Portland have to fight way out of rut, says Spencer

"Nobody is going to...roll over [for us]"

John Spencer, Timbers @ Sounders, 5.14.11

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Photo by Miranda Chrislocke

PORTLAND, Ore. — It’s been nearly three months since the Portland Timbers beat the Chicago Fire in a memorable home-opening and first-ever victory for the team.

With all that’s happened since — and as Portland prepare to face Chicago again Saturday — the Timbers have experienced what it is sure to seem like a lifetime of ups and downs.

The Chicago win tempered early worries incurred by two losses and a tie to start Portland’s inaugural MLS season. It also started a stretch in which the Timbers won five of seven matches, including five straight at raucous JELD-WEN Field.

But since beating Columbus 1-0 on May 21, the Timbers haven’t won in seven matches and have lost six of those. The clear low point came at home on Sunday, when the Timbers twice squandered leads to lose 3-2 to bitter rival Seattle Sounders in a nationally televised match.

So which team are the real Timbers? And how do they recover a form that made them seem unbeatable at home?

“You can’t feel sorry for yourself,” Timbers head coach John Spencer said. “Do you think anybody feels sorry for us because we’re an expansion team?”

There have been injuries: Forward Bright Dike, an important goal scorer from last year’s second-division Timbers team, hasn’t played at all due to an Achilles injury.

There have been lineup changes: benching forward Kenny Cooper due to ineffectiveness.

There’s been the bad: a hapless performance in a 4-0 road loss against Dallas and the Seattle loss. And the good: a 1-1 tie on the road against Seattle and home victories against Real Salt Lake and Philadelphia Union topping the list.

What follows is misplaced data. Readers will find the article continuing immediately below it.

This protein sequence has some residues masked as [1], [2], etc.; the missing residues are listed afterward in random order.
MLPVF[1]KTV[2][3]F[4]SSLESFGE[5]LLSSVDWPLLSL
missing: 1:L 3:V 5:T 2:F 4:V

“When you got off to the start we got off to, I think people’s perception of us changed,” Spencer said. “People thought we were Real Madrid at home and that the Timbers could go undefeated at home all season long.”

Spencer said that the truth about Portland might be somewhere in the middle. And it’s the gaffes — allowing extra-time goals that led to a loss against Colorado, a tie against New York and wasting two leads against Seattle — that really vexes the fiery coach.

“We didn’t get cut open by unbelievable play,” Spencer said. “We shot ourselves in the foot every single game and cost ourselves points.”

And as Portland hit the road for 10 of their remaining 17 games, Spencer is hoping another “up” is on the way.

“There’s only one way you can get yourself back to winning ways, and that is by playing well,” he said. “And it depends on saying to yourself, ‘I’m going to have to play better than I’m playing right now. I’m going to have to give more effort than I’m giving right now,’ because nobody is going to give you the points. Nobody is going to lie down and roll over.”